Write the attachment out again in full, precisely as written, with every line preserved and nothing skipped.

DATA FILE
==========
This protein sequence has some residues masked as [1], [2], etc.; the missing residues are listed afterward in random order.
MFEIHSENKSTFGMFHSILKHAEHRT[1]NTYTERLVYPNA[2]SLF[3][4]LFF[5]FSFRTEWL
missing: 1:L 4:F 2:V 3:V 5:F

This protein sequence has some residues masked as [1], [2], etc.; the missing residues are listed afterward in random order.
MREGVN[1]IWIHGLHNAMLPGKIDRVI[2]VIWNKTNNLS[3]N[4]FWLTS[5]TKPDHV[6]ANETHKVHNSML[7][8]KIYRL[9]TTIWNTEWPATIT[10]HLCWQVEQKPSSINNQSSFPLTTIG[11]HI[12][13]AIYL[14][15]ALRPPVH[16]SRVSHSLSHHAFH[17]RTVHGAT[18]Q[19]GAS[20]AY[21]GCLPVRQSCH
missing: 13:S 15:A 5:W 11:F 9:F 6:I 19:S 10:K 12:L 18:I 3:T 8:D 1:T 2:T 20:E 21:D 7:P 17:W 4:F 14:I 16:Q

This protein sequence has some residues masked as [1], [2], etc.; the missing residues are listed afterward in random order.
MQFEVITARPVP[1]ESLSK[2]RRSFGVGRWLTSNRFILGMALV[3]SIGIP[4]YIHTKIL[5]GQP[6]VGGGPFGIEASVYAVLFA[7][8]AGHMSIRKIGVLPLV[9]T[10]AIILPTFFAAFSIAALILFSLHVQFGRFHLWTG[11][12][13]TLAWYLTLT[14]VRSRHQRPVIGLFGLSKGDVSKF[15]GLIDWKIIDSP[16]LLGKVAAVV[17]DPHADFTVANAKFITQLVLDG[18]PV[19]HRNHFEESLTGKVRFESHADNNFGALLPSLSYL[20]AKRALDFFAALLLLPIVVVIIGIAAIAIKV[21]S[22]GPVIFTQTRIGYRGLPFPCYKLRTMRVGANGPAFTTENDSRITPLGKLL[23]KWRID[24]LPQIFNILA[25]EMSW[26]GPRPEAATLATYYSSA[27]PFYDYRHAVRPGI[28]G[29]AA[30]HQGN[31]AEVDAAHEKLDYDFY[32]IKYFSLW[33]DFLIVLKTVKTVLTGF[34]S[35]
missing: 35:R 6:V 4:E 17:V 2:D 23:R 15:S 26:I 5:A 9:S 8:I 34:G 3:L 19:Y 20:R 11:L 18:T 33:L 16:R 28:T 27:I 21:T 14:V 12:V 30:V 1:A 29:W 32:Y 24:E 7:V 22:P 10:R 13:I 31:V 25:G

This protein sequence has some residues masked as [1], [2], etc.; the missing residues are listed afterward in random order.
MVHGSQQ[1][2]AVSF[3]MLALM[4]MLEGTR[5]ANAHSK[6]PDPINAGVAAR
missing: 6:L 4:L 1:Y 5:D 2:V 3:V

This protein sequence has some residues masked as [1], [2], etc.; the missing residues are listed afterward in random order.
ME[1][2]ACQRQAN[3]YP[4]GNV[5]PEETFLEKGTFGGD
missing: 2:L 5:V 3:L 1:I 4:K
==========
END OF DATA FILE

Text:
This protein sequence has some residues masked as [1], [2], etc.; the missing residues are listed afterward in random order.
MFEIHSENKSTFGMFHSILKHAEHRT[1]NTYTERLVYPNA[2]SLF[3][4]LFF[5]FSFRTEWL
missing: 1:L 4:F 2:V 3:V 5:F

This protein sequence has some residues masked as [1], [2], etc.; the missing residues are listed afterward in random order.
MREGVN[1]IWIHGLHNAMLPGKIDRVI[2]VIWNKTNNLS[3]N[4]FWLTS[5]TKPDHV[6]ANETHKVHNSML[7][8]KIYRL[9]TTIWNTEWPATIT[10]HLCWQVEQKPSSINNQSSFPLTTIG[11]HI[12][13]AIYL[14][15]ALRPPVH[16]SRVSHSLSHHAFH[17]RTVHGAT[18]Q[19]GAS[20]AY[21]GCLPVRQSCH
missing: 13:S 15:A 5:W 11:F 9:F 6:I 19:S 10:K 12:L 18:I 3:T 8:D 1:T 2:T 20:E 21:D 7:P 17:W 4:F 14:I 16:Q

This protein sequence has some residues masked as [1], [2], etc.; the missing residues are listed afterward in random order.
MQFEVITARPVP[1]ESLSK[2]RRSFGVGRWLTSNRFILGMALV[3]SIGIP[4]YIHTKIL[5]GQP[6]VGGGPFGIEASVYAVLFA[7][8]AGHMSIRKIGVLPLV[9]T[10]AIILPTFFAAFSIAALILFSLHVQFGRFHLWTG[11][12][13]TLAWYLTLT[14]VRSRHQRPVIGLFGLSKGDVSKF[15]GLIDWKIIDSP[16]LLGKVAAVV[17]DPHADFTVANAKFITQLVLDG[18]PV[19]HRNHFEESLTGKVRFESHADNNFGALLPSLSYL[20]AKRALDFFAALLLLPIVVVIIGIAAIAIKV[21]S[22]GPVIFTQTRIGYRGLPFPCYKLRTMRVGANGPAFTTENDSRITPLGKLL[23]KWRID[24]LPQIFNILA[25]EMSW[26]GPRPEAATLATYYSSA[27]PFYDYRHAVRPGI[28]G[29]AA[30]HQGN[31]AEVDAAHEKLDYDFY[32]IKYFSLW[33]DFLIVLKTVKTVLTGF[34]S[35]
missing: 35:R 6:V 4:E 17:V 2:D 23:R 15:S 26:I 5:A 9:S 8:I 34:G 3:L 19:Y 20:R 11:L 18:T 33:L 16:R 28:T 27:I 21:T 14:V 12:V 30:V 1:A 29:W 32:Y 24:E 7:V 22:P 10:R 13:I 31:V 25:G

This protein sequence has some residues masked as [1], [2], etc.; the missing residues are listed afterward in random order.
MVHGSQQ[1][2]AVSF[3]MLALM[4]MLEGTR[5]ANAHSK[6]PDPINAGVAAR
missing: 6:L 4:L 1:Y 5:D 2:V 3:V

This protein sequence has some residues masked as [1], [2], etc.; the missing residues are listed afterward in random order.
ME[1][2]ACQRQAN[3]YP[4]GNV[5]PEETFLEKGTFGGD
missing: 2:L 5:V 3:L 1:I 4:K